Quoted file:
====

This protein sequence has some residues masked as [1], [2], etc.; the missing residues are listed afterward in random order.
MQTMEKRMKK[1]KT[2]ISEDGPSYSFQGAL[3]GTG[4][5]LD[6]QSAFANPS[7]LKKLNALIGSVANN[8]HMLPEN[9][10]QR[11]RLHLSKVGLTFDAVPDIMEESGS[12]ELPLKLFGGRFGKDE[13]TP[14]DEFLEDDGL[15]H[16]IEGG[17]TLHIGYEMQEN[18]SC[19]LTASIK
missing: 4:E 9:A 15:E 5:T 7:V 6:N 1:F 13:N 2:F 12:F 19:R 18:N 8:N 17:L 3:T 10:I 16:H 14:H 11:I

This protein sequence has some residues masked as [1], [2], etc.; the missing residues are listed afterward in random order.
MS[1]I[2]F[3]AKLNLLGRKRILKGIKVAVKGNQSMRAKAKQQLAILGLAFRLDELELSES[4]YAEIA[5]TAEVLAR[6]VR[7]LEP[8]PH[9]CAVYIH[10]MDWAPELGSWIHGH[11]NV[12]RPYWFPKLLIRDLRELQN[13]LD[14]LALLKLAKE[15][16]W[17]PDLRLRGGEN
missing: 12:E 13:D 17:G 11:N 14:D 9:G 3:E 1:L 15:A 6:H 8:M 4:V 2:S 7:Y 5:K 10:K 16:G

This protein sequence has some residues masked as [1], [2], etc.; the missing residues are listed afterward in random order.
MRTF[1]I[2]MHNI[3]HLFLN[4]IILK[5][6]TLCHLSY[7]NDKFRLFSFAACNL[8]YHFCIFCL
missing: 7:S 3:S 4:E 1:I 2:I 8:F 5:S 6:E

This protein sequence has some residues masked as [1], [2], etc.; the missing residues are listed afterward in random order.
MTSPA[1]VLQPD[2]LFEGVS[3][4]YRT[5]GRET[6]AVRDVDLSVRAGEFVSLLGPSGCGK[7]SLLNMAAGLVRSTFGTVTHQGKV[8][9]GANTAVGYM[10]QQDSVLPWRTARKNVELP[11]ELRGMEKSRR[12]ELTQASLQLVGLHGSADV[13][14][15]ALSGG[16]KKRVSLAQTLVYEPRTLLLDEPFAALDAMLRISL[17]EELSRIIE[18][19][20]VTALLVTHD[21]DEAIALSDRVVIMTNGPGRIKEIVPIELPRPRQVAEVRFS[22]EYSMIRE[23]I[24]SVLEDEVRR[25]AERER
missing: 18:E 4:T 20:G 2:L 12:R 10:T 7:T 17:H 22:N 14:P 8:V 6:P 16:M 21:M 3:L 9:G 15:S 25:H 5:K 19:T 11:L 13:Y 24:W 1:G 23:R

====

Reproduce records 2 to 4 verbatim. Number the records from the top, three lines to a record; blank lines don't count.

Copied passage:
This protein sequence has some residues masked as [1], [2], etc.; the missing residues are listed afterward in random order.
MS[1]I[2]F[3]AKLNLLGRKRILKGIKVAVKGNQSMRAKAKQQLAILGLAFRLDELELSES[4]YAEIA[5]TAEVLAR[6]VR[7]LEP[8]PH[9]CAVYIH[10]MDWAPELGSWIHGH[11]NV[12]RPYWFPKLLIRDLRELQN[13]LD[14]LALLKLAKE[15][16]W[17]PDLRLRGGEN
missing: 12:E 13:D 17:G 11:N 14:D 9:G 3:E 1:L 15:A 6:H 8:M 4:V 2:S 7:Y 5:K 10:K 16:G

This protein sequence has some residues masked as [1], [2], etc.; the missing residues are listed afterward in random order.
MRTF[1]I[2]MHNI[3]HLFLN[4]IILK[5][6]TLCHLSY[7]NDKFRLFSFAACNL[8]YHFCIFCL
missing: 7:S 3:S 4:E 1:I 2:I 8:F 5:S 6:E

This protein sequence has some residues masked as [1], [2], etc.; the missing residues are listed afterward in random order.
MTSPA[1]VLQPD[2]LFEGVS[3][4]YRT[5]GRET[6]AVRDVDLSVRAGEFVSLLGPSGCGK[7]SLLNMAAGLVRSTFGTVTHQGKV[8][9]GANTAVGYM[10]QQDSVLPWRTARKNVELP[11]ELRGMEKSRR[12]ELTQASLQLVGLHGSADV[13][14][15]ALSGG[16]KKRVSLAQTLVYEPRTLLLDEPFAALDAMLRISL[17]EELSRIIE[18][19][20]VTALLVTHD[21]DEAIALSDRVVIMTNGPGRIKEIVPIELPRPRQVAEVRFS[22]EYSMIRE[23]I[24]SVLEDEVRR[25]AERER
missing: 18:E 4:T 20:G 2:L 12:R 10:T 7:T 17:H 22:N 14:P 8:V 6:P 16:M 21:M 3:L 9:G 15:S 25:H 5:K 19:T 11:L 13:Y 24:W 1:G 23:R